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‘Yiddle With a Fiddle’ Makes Music During a Grim Period of History

<i> Arkatov writes regularly about theater for Calendar. </i>

All comparisons to “Yentl,” says Isaiah Sheffer, are strictly coincidental.

“It’s not any more connected to ‘Yentl’ than ‘As You Like It,’ ” declared Sheffer, who wrote the book and lyrics for “Yiddle With a Fiddle” (opening tonight at the Westwood Playhouse), the musical tale of a young woman’s dressing up and trying to pass herself off as a boy. In this case, Yiddle is an impoverished, unemployed Polish girl who sets off with her father as a traveling musician, concealing her gender for safety on the road.

In an unusual turn, the musical has been adapted from a movie: Joseph Green’s 1936 Polish film “Yidl Mit’n Fiddle , " with a young Molly Picon as Yiddle and a musical score (with just three songs) by the late Abraham Ellstein, a standard-bearer of the Yiddish musical theater. When the idea surfaced a year ago to reassemble the piece as a new English-language vehicle, the producers looked again to Ellstein’s work to fill it out.

“What they didn’t know was that I had been a close friend of Ellstein’s,” said Sheffer, who had worked with the composer many years before. After negotiating with Ellstein’s widow for the rights to his musical oeuvre, Sheffer and musical director-arranger Lanny Meyers pored over Ellstein’s compositions, eventually settling on 17 songs--all of which had been written for other shows.

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What followed was a period of musical cut-and-paste. “I’d say, ‘Here I need a trio for three women,’ then I’d white out the old lyrics--some were in Yiddish or French--and write in new lyrics,” Sheffer said. “It was really a joyful undertaking. What we were trying to do was not a revival of a Yiddish piece--which it never was--but what Tommy Tune did with ‘My One and Only’: stitch together some old, well-known and not-so-well-known tunes.”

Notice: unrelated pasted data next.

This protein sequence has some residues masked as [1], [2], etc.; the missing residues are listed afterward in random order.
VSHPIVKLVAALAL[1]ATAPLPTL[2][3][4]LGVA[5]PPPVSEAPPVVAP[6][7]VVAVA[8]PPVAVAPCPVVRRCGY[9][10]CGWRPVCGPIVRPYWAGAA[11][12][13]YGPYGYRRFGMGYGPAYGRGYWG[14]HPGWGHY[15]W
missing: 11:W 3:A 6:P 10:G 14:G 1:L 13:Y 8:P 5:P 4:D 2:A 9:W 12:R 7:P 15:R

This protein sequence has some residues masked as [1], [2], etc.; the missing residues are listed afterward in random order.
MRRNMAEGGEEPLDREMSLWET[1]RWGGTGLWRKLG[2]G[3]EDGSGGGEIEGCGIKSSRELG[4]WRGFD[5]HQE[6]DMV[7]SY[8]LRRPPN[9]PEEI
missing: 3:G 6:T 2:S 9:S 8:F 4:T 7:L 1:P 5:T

Yiddle’s romantic and comic adventures notwithstanding, said Sheffer, “The soul of the show is Ellstein’s great melodies. There are a couple of ballads, tangos, Gypsy numbers, jazz tunes, some authentic Yiddish music--although that’s really the exception. One of the best-known Yiddish songs, ‘Stay Home With Me,’ was originally a sad ballad to a waltz tune.” Now, Sheffer said, it’s a comic ballet.

The 13-actor, three-musician show bowed last November at New York’s 1,400-seat Town Hall, where it became an instant hit, winning raves for Emily Loesser’s Yiddle. “She has music in her genes,” Sheffer said of the actress, the daughter of composer Frank Loesser (“Guys and Dolls,” “The Most Happy Fella,” “How to Succeed in Business Without Really Trying.”) “When Emily walked into our lives, it became a starring role.”

Although the show’s subject matter is light and its tone generally upbeat, the setting reflects a grim period in world history. “At one point,” said Sheffer, “when Yiddle’s upset about losing a guy, an older woman says, ‘Times are bad, but they’re sure to get better.’ Of course, in 1936 Poland, that’s all about to be blown away. It lends another level to the show: a time and place and way of life that are not long for this world.”

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Another string to Sheffer’s bow is his National Public Radio program, “Selected Shorts: A Celebration of the Short Story,” which airs locally on KCRW-FM. “We do it live 10 evenings in the spring at Symphony Space,” he said, referring to his 13-year-old nonprofit theater company in New York. “Then it’s distributed around the country. We’ve found that one of the stations that likes it most is KCRW.”

Largely based on his work with “The Grand Tour” (another “traveling” piece) Ran Avni, the artistic director of New York’s Jewish Repertory Theatre, was hired to stage “Yiddle.” “I knew about the movie, but I hadn’t seen it,” Avni said. “I did know one well-known tune from it--the title song--that my father used to sing around the house.” When he finally saw the film, Avni said, “I knew it was a gold mine. I wished I’d thought of it for my own theater.”

“Yiddle With a Fiddle” opens tonight at the Westwood Playhouse, 10886 Le Conte Ave., and plays at 8 p.m. Wednesdays through Fridays, 5 and 9 p.m. Saturdays and 7 p.m. Sundays, with matinees at 2 p.m. Wednesday and 3 p.m. Sundays, through Feb. 10. Tickets are $24 to $30. (213) 208-5454 or (213) 410-1062.


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